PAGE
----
My freshman year of college, in that awkward late teenage time when your music tastes are finally being carved into something worthwhile, I was lucky enough to stumble upon a friend’s copy of PJ Harvey and John Parish’s collaboration album, Dance Hall at Louse Point. While I knew PJ Harvey from her rough and sultry solo albums–Rid of Me, Is This Desire?, Stories from the city stories from the sea–this collaboration featured the deep, blues-like rock instrumentation of John Parish, paired with Polly Jean’s lonesome, wailing vocals. The album was a gem, including her heartbreaking rendition of the song Is That All There Is? My burned copy is still in rotation of my beloved music, all these years later.
Naturally, I freaked when I noticed that sxsw’s lineup included PJ Harvey + John Parish. This elation was quickly curbed, though: as with many other large acts, like Tori Amos, The Decemberists, and Andrew Bird, I had to remind myself that, without a wristband or badge, there was a snowball’s chance in hell that I could get into these headlining shows. It would involve three hour waits in line, and lots of luck.
Imagine my glee, then, when my friend told me that the Seattle radio station KEXP was doing live recordings of Andrew Bird, Peter Bjorn + John, PJ Harvey + John Parish, and others at the TV station down the road from her house. Each recording would allow about a hundred audience members into the intimate studio session for free.
We queued up with others about an hour before Andrew Bird, and the sweet KEXP people told us that if we wanted to see the other acts, we would be given priority in the queue, since we were here first. Done and done.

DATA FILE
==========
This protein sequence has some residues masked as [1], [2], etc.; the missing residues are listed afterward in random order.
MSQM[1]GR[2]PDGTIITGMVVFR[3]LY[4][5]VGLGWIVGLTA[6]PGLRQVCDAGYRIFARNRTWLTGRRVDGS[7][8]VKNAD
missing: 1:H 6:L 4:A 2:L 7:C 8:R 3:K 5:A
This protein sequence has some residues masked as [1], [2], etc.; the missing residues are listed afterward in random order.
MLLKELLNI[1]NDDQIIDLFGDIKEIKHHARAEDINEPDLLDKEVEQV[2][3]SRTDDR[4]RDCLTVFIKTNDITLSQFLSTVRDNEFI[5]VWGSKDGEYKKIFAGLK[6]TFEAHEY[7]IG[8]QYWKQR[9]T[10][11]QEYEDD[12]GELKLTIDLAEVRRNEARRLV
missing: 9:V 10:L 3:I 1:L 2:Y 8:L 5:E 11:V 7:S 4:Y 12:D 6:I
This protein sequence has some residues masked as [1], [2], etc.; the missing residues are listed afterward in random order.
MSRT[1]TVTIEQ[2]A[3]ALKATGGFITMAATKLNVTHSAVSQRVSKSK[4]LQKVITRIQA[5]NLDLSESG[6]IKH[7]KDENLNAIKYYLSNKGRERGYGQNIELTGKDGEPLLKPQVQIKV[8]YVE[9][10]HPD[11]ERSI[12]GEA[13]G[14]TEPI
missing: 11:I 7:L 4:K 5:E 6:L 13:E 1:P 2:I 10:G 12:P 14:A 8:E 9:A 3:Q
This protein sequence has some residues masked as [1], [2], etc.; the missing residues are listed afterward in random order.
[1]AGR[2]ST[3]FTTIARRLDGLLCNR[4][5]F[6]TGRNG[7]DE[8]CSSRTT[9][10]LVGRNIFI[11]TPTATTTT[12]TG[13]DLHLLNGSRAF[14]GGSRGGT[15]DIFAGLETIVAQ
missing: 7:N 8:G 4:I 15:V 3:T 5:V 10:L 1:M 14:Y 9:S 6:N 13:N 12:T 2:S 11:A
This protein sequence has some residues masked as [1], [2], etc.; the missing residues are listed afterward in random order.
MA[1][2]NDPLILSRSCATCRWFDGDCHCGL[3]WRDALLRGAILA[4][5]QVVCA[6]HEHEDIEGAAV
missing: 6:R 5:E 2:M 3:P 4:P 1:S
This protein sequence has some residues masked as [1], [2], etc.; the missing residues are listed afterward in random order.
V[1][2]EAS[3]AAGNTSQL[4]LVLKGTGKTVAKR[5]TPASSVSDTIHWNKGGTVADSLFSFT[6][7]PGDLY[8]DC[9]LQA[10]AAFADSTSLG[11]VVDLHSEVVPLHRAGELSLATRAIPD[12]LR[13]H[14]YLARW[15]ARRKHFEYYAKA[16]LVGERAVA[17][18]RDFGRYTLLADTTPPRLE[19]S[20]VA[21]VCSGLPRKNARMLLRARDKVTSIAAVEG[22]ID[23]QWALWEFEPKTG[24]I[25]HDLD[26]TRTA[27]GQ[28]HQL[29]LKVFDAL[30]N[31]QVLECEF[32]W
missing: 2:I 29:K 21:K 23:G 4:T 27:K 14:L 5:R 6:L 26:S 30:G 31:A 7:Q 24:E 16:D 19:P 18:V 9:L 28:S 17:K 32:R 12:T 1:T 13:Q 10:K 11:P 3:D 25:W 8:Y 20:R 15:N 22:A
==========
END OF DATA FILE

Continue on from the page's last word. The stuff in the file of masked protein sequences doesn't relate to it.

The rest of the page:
(I have to take a moment here and say: the camera on my iphone sucks. Lighting washes people out, and it’s way too shaky. Add to this my not having taken pictures since some half assed attempt at a photography class in college, and you have less than excellent photos. I only post to illustrate some kind of visual to my verbal account.)
When they opened the studio, it was so small and intimate that I was about fifteen feet from Andrew Bird as he whistled, strummed, and chatted his way through a set of new songs, plus one from a former album.
Swedish pop indy rock band Peter Bjorn and John played new songs (I was longing to hear the popular whistling song that I associate with the first episode of Gossip Girl), making jokes and switching places as the act went on.
And then, about five hours after I had first arrived, we were being allowed into the studio for PJ Harvey + John Parish. I sat right up front. I could’ve stood up and kissed her (resisting the urge to do so was all based out of courtesy, I swear). She wore a lovely crepe black dress with a crepe pink rose on the front, and tall stiletto heels (the same dress she wears from the promos for the album, I think).
The songs were all from her and John Parish’s new collaboration (“It only took us twelve years,” she joked about the lapse of time between albums), plus one track (Civil War Correspondent) from Dance Hall at Louse Point. The heady vocals brought me right back to that first time I heard their collaboration.
Leaving the studio, everyone seemed as dazed and giddy as I was–had we just seen PJ Harvey in a studio? We had just seen PJ Harvey in a studio! Unlocking my bike and pedaling away, I didn’t think my sxsw could get any better than this.